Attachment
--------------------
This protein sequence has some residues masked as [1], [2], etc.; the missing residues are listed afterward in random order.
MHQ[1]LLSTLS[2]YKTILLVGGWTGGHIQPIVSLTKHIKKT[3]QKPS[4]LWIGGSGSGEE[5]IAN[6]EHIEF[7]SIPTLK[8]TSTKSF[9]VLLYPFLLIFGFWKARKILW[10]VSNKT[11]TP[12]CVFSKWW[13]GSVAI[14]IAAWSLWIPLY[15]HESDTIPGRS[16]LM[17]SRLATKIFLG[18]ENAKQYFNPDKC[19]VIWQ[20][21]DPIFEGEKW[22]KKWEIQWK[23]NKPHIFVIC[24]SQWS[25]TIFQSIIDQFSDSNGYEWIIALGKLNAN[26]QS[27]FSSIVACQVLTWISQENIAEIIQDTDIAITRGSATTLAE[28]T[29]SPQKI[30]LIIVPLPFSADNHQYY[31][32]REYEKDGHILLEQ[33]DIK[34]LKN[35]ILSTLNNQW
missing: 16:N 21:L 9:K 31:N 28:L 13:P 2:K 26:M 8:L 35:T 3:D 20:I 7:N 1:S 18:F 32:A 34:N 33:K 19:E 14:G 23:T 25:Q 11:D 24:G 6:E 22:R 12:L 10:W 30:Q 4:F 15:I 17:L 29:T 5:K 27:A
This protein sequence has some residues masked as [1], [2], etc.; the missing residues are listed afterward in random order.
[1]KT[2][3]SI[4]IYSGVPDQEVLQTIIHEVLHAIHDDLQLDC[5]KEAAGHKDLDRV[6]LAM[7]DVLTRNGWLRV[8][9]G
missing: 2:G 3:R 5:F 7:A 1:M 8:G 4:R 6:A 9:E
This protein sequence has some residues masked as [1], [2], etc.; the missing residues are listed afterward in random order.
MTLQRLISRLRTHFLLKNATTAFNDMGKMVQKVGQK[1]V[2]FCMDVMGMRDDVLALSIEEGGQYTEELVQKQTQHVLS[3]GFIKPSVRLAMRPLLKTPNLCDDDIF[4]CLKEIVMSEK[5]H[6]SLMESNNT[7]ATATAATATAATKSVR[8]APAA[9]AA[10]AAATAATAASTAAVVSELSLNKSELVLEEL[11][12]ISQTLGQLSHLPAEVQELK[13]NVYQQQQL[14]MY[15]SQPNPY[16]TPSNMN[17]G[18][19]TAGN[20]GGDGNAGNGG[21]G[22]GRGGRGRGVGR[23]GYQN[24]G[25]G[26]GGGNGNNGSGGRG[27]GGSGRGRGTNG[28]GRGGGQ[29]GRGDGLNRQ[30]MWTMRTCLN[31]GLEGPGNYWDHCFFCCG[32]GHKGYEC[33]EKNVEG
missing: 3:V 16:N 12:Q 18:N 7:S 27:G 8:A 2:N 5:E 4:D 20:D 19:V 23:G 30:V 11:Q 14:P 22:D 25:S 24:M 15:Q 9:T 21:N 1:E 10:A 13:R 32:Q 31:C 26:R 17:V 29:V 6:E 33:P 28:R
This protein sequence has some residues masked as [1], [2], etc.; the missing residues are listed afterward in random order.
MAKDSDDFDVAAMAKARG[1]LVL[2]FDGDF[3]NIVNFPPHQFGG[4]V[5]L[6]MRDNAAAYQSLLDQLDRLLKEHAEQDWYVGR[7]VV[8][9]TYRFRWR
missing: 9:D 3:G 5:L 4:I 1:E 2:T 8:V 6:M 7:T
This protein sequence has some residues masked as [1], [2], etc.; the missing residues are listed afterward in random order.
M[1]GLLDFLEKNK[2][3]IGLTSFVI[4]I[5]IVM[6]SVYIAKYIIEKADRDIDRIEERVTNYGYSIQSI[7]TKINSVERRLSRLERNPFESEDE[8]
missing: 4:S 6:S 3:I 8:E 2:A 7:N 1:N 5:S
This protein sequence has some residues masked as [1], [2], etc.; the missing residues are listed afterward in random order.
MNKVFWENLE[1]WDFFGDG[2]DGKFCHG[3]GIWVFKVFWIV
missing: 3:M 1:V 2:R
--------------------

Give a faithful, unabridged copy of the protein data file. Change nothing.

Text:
This protein sequence has some residues masked as [1], [2], etc.; the missing residues are listed afterward in random order.
MHQ[1]LLSTLS[2]YKTILLVGGWTGGHIQPIVSLTKHIKKT[3]QKPS[4]LWIGGSGSGEE[5]IAN[6]EHIEF[7]SIPTLK[8]TSTKSF[9]VLLYPFLLIFGFWKARKILW[10]VSNKT[11]TP[12]CVFSKWW[13]GSVAI[14]IAAWSLWIPLY[15]HESDTIPGRS[16]LM[17]SRLATKIFLG[18]ENAKQYFNPDKC[19]VIWQ[20][21]DPIFEGEKW[22]KKWEIQWK[23]NKPHIFVIC[24]SQWS[25]TIFQSIIDQFSDSNGYEWIIALGKLNAN[26]QS[27]FSSIVACQVLTWISQENIAEIIQDTDIAITRGSATTLAE[28]T[29]SPQKI[30]LIIVPLPFSADNHQYY[31][32]REYEKDGHILLEQ[33]DIK[34]LKN[35]ILSTLNNQW
missing: 16:N 21:L 9:K 31:N 28:L 13:P 2:K 26:M 8:L 35:T 3:D 20:I 7:N 1:S 18:F 32:A 34:N 33:K 19:E 14:G 23:T 25:Q 11:D 24:G 6:E 22:R 12:L 10:W 30:Q 4:F 15:I 17:L 29:T 5:K 27:A
This protein sequence has some residues masked as [1], [2], etc.; the missing residues are listed afterward in random order.
[1]KT[2][3]SI[4]IYSGVPDQEVLQTIIHEVLHAIHDDLQLDC[5]KEAAGHKDLDRV[6]LAM[7]DVLTRNGWLRV[8][9]G
missing: 2:G 3:R 5:F 7:A 1:M 8:G 4:R 6:A 9:E
This protein sequence has some residues masked as [1], [2], etc.; the missing residues are listed afterward in random order.
MTLQRLISRLRTHFLLKNATTAFNDMGKMVQKVGQK[1]V[2]FCMDVMGMRDDVLALSIEEGGQYTEELVQKQTQHVLS[3]GFIKPSVRLAMRPLLKTPNLCDDDIF[4]CLKEIVMSEK[5]H[6]SLMESNNT[7]ATATAATATAATKSVR[8]APAA[9]AA[10]AAATAATAASTAAVVSELSLNKSELVLEEL[11][12]ISQTLGQLSHLPAEVQELK[13]NVYQQQQL[14]MY[15]SQPNPY[16]TPSNMN[17]G[18][19]TAGN[20]GGDGNAGNGG[21]G[22]GRGGRGRGVGR[23]GYQN[24]G[25]G[26]GGGNGNNGSGGRG[27]GGSGRGRGTNG[28]GRGGGQ[29]GRGDGLNRQ[30]MWTMRTCLN[31]GLEGPGNYWDHCFFCCG[32]GHKGYEC[33]EKNVEG
missing: 3:V 16:N 12:Q 18:N 7:S 27:G 8:A 2:N 5:E 4:D 20:D 19:V 23:G 30:V 11:Q 14:P 22:D 25:S 24:M 15:Q 9:T 21:N 1:E 10:A 13:R 32:Q 31:C 26:R 17:V 29:V 6:E 33:P 28:R
This protein sequence has some residues masked as [1], [2], etc.; the missing residues are listed afterward in random order.
MAKDSDDFDVAAMAKARG[1]LVL[2]FDGDF[3]NIVNFPPHQFGG[4]V[5]L[6]MRDNAAAYQSLLDQLDRLLKEHAEQDWYVGR[7]VV[8][9]TYRFRWR
missing: 9:D 3:G 5:L 4:I 1:E 2:T 8:V 6:M 7:T
This protein sequence has some residues masked as [1], [2], etc.; the missing residues are listed afterward in random order.
M[1]GLLDFLEKNK[2][3]IGLTSFVI[4]I[5]IVM[6]SVYIAKYIIEKADRDIDRIEERVTNYGYSIQSI[7]TKINSVERRLSRLERNPFESEDE[8]
missing: 4:S 6:S 3:I 8:E 2:A 7:N 1:N 5:S
This protein sequence has some residues masked as [1], [2], etc.; the missing residues are listed afterward in random order.
MNKVFWENLE[1]WDFFGDG[2]DGKFCHG[3]GIWVFKVFWIV
missing: 3:M 1:V 2:R